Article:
For imaging, mice were injected intraperitoneally with D-luciferin sodium salt (Gold Biotechnology, St. Louis, MO, USA) at 100 mg/kg body weight in 0.1 mL of sterile PBS. Acquired images were obtained by superimposing the emitted light over the grayscale photographs of the animal. Quantitative analysis was done with Xenogen’s Living Image V2.50.1 software as described previously in [14]. Animals were taken in vivo images for both untreated and treated groups and sacrificed after 4 weeks. Tumor, lung, and vascular samples were retrieved for histological examination.

2.15. High-Resolution Laser Doppler Perfusion Imaging

Microvascular blood flow was assessed by laser Doppler with a moorFLPI V2.1 software (Moor instruments Ltd, UK) [19, 20]. Mouse hair was carefully removed and mice were anesthetized with isoflurane attached to a nose-cone mask. With a distance of 10 cm between the scanner and the skin surface, three examined areas (  cm) were chosen so that tumor (Flux 1), adjacent healthy skin around tumor (Flux 2), and the heart of mice (Flux 3) were covered. The laser beam is reflected by the erythrocytes, which allows recording of the returning signal by a detector positioned in the scanner head and thus conversion to an electrical signal, proportional to the tissue perfusion. The underlying intensity of perfusion values is expressed on a scale of different colours extending from blue (low perfusion values) over green and yellow to red (highest perfusion values). The related perfusion values were calculated as follows: perfusion rate (tumor) = ; perfusion rate (vascular) = .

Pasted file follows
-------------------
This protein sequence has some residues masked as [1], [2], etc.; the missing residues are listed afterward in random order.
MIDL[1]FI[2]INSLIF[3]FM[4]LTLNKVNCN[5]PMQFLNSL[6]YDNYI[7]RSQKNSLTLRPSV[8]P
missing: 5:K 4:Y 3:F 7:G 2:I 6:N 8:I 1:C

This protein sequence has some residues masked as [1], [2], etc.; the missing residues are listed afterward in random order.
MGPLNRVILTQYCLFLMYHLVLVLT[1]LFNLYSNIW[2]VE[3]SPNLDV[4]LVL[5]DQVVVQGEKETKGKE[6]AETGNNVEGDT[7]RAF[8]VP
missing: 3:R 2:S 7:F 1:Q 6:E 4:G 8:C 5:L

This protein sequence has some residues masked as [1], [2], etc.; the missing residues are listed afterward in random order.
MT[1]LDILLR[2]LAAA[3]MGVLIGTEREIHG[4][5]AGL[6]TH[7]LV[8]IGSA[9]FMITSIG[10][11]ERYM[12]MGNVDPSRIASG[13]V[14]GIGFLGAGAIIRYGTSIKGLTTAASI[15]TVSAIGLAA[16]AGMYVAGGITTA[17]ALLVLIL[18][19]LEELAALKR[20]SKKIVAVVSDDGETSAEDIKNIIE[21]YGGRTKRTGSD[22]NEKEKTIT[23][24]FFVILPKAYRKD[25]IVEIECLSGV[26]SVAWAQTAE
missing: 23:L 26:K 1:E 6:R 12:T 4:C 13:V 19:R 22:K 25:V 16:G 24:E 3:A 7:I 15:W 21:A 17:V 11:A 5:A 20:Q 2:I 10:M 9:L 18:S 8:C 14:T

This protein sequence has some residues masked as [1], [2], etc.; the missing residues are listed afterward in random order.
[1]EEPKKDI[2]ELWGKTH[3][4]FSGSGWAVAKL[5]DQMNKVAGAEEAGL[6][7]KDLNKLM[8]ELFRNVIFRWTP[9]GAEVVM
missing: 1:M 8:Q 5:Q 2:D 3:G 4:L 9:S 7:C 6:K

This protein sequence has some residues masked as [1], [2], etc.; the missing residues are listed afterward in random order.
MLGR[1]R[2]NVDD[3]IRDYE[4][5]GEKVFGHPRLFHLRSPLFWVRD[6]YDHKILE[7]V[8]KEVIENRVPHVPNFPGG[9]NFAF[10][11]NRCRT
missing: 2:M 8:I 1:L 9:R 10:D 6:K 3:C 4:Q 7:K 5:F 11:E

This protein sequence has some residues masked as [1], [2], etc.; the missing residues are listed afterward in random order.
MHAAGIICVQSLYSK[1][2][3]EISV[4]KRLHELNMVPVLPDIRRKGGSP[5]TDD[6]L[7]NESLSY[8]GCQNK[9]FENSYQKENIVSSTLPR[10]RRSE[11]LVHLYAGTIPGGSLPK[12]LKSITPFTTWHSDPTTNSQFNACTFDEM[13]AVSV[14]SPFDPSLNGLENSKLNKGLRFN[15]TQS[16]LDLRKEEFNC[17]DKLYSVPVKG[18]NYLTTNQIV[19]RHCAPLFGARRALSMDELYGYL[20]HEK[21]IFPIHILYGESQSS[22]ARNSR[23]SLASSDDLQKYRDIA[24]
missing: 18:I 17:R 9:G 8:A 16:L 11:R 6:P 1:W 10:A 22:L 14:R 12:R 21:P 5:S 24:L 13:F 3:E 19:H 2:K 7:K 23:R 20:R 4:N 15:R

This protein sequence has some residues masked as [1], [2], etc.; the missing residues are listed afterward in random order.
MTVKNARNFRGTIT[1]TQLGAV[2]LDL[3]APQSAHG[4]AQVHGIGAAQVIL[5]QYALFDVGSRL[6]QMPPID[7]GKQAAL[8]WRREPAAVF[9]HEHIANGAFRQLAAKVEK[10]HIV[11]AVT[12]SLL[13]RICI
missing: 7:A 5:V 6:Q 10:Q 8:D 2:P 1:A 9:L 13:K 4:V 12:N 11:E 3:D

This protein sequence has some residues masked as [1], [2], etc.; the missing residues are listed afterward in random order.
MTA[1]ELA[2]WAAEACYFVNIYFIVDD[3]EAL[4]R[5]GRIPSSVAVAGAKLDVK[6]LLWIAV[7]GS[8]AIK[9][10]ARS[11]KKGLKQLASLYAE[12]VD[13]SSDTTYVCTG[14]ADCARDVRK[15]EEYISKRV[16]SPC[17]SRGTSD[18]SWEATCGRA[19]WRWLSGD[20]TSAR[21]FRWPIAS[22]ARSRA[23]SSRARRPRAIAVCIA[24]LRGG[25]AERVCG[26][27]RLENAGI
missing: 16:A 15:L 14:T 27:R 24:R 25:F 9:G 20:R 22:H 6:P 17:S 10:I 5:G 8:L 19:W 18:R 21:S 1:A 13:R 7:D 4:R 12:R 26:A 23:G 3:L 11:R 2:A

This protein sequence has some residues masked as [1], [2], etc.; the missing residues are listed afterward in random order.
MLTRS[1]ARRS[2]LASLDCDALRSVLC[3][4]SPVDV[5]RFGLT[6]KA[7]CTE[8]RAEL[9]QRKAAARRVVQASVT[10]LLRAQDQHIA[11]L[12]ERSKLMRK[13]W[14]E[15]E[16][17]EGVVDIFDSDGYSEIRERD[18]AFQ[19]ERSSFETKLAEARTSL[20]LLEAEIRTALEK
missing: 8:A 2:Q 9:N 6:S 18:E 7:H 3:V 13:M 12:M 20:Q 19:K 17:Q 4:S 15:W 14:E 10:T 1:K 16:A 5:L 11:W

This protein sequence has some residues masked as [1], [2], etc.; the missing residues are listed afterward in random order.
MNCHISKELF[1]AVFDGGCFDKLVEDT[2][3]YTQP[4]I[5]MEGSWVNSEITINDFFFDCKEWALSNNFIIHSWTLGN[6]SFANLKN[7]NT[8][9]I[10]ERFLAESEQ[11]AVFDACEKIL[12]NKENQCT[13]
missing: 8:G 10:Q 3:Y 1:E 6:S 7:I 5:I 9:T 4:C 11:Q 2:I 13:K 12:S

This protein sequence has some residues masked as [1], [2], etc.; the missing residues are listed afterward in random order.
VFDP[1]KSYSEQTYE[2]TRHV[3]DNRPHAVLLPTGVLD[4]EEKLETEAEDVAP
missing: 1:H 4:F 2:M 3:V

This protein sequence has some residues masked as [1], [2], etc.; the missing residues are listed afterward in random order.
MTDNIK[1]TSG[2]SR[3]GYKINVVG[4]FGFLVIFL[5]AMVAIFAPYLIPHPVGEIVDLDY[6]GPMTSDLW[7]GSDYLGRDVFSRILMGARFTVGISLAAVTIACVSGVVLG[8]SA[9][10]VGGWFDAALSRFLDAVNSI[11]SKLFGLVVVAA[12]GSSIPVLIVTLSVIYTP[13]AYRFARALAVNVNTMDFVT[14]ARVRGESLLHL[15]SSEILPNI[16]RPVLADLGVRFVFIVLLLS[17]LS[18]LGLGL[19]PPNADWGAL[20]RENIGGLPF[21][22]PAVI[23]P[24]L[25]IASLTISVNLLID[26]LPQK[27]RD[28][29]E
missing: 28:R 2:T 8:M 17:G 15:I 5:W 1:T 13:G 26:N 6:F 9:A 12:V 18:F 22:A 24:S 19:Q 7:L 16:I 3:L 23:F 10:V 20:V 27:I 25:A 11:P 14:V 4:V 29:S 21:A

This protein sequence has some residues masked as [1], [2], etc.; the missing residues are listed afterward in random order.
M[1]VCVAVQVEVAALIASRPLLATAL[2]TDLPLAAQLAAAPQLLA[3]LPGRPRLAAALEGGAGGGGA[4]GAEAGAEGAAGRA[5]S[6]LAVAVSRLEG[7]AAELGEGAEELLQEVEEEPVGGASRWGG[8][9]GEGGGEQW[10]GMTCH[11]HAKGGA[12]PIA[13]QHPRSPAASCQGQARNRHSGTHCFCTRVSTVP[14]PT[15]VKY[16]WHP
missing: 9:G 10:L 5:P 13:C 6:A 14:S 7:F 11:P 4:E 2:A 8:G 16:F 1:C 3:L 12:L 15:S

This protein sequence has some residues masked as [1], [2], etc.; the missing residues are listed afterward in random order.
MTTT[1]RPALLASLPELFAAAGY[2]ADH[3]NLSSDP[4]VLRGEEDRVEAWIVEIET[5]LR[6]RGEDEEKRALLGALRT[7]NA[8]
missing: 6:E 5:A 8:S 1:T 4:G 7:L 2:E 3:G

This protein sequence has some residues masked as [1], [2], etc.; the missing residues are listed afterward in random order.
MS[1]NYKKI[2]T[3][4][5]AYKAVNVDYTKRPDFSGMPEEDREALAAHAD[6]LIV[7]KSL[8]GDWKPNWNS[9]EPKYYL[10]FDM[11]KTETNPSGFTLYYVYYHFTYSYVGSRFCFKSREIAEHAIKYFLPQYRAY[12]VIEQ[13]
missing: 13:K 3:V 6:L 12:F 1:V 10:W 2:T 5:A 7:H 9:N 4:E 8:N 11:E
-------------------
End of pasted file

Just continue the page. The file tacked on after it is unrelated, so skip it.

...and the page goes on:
2.16. Histological Evaluation and Immunohistochemical Staining

Retrieved tumor tissues were fixed in 10% formalin and embedded in paraffin. Serial sections of the embedded specimens were stained with hematoxylin and eosin. For immunohistochemical staining, slides were deparaffinized and then rehydrated in a graduated fashion [21]. The deparaffinized slides were subjected to antigen retrieval and probed with anti-ICAM-1, anti-HIF-1α, anti-integrin β5, anti-ESM-1, or anti-VEGF antibody (Santa Cruz Biotechnology) or isotype IgG control, followed by incubation with biotin secondary antibodies and streptavidin-horseradish peroxidase. The presence of the expected protein was visualized by DAB staining and examined under a microscope. Stains without the primary antibody were used as negative controls.